Level 1 – Quoted prices are available in active markets for identical assets or liabilities as of the reporting date. Active markets are those in which transactions for the asset or liability occur in sufficient frequency and volume to provide pricing information on an ongoing basis.

Level 2 – Quoted prices are available in active markets for similar assets or liabilities and in non-active markets for identical or similar instruments. Model-derived valuations have inputs that are observable or whose significant value drivers are observable. These models are primarily industry-standard models that consider various assumptions, including quoted forward prices for commodities, time value, volatility factors and current market and contractual prices for the underlying instruments, as well as other relevant economic measures. Substantially all of these assumptions are observable in the marketplace throughout the full term of the instrument, can be derived from observable data or are supported by observable levels at which transactions are executed in the marketplace.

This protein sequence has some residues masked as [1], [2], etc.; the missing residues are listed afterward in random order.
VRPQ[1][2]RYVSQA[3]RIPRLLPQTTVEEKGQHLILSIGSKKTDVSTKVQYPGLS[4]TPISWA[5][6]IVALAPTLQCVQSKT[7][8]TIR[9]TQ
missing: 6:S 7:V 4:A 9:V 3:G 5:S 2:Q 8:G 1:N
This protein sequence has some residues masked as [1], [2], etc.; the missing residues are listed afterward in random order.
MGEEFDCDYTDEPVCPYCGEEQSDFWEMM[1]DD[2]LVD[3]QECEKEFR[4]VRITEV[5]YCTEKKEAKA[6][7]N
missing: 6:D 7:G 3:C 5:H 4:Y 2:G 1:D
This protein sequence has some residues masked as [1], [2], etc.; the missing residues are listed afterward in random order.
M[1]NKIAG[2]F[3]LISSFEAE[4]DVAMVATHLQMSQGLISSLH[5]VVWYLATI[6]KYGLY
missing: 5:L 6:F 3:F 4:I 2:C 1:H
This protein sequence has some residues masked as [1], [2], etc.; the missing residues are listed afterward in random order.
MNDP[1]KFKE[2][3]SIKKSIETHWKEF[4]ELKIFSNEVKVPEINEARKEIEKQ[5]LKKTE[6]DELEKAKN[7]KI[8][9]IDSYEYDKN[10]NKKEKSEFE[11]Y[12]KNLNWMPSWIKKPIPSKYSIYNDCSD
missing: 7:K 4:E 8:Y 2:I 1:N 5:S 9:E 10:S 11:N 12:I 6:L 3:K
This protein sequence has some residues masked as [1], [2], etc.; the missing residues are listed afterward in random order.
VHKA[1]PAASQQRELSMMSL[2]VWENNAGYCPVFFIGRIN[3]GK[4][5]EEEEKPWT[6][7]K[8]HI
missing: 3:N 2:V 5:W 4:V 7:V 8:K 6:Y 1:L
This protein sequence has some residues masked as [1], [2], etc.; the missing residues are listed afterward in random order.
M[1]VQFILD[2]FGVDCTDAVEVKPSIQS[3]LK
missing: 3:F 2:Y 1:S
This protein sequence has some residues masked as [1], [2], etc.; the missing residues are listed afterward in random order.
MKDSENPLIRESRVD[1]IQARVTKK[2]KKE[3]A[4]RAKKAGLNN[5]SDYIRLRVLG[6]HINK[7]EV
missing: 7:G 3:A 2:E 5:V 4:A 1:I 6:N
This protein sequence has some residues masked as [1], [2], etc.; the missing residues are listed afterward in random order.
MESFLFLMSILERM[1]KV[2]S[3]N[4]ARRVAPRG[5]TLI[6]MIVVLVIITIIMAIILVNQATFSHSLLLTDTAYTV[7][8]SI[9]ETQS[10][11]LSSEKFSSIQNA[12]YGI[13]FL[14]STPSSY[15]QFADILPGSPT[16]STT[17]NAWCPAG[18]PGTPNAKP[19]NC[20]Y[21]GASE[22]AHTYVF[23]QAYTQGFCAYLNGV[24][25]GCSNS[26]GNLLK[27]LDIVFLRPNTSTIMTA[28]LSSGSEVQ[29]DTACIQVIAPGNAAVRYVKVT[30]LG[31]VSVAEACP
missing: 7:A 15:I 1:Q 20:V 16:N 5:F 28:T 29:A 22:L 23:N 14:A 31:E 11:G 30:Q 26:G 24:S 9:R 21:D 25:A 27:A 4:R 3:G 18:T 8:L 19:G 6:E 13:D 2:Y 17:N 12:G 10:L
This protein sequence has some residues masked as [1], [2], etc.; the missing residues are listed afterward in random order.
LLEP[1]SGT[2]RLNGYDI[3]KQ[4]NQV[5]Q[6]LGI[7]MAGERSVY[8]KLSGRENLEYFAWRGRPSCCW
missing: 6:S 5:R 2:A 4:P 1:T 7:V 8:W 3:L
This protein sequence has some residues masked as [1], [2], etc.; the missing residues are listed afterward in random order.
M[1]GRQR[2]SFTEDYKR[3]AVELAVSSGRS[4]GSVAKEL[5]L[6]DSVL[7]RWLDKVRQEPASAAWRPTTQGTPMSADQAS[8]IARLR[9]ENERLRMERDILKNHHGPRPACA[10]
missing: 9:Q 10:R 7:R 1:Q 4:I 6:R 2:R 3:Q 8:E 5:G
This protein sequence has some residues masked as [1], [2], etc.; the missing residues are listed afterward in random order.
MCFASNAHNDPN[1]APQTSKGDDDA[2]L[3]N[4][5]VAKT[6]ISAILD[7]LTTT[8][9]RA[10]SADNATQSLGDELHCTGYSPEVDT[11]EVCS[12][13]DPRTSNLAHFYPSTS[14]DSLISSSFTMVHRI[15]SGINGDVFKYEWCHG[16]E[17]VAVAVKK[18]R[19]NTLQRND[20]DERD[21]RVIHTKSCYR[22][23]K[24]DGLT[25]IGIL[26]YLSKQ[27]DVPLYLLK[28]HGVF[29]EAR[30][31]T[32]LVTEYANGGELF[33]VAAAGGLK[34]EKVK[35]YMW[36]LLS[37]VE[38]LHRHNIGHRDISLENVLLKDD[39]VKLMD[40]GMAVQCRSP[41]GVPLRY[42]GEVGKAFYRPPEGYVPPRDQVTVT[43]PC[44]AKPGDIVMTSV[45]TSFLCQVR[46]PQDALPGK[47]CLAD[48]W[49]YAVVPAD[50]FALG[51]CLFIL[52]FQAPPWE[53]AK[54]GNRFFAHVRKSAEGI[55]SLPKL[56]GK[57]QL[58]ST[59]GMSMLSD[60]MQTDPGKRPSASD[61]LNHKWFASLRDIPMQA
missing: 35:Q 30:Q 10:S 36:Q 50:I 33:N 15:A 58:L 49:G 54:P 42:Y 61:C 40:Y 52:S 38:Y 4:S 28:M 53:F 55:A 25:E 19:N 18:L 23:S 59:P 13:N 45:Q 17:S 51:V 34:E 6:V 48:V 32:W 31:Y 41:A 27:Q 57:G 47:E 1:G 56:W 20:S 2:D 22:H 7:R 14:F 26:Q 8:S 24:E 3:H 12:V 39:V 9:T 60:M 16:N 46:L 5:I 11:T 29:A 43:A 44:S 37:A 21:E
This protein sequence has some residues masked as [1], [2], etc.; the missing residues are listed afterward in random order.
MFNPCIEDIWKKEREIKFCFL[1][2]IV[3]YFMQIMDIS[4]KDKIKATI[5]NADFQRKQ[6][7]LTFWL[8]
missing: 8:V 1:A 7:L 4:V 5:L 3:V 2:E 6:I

Level 3 – Pricing inputs include significant inputs that are generally less observable than objective sources. These inputs may be used with internally developed methodologies that result in management’s best estimate of fair value. At each balance
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sheet date, the Company performs an analysis of all applicable instruments and includes in Level 3 all of those whose fair value is based on significant unobservable inputs.

Assets and Liabilities Measured at Fair Value on a Recurring Basis

Certain assets and liabilities are measured at fair value on a recurring basis in the Company’s Unaudited Consolidated Balance Sheets. The following methods and assumptions were used to estimate the fair values:

Cash equivalents – The highly liquid cash equivalents are recorded at fair value. Carrying value approximates fair value, which represents a Level 1 input.

Deferred compensation plan – The Company maintains a non-qualified deferred compensation plan which allows certain management employees to defer receipt of a portion of their compensation. The Company maintains assets for the deferred compensation plan in a rabbi trust. The assets of the rabbi trust are invested in publicly traded mutual funds and are recorded in other current and other long-term assets in the Unaudited Consolidated Balance Sheets. The deferred compensation plan financial assets are reported at fair value based on active market quotes, which represent Level 1 inputs.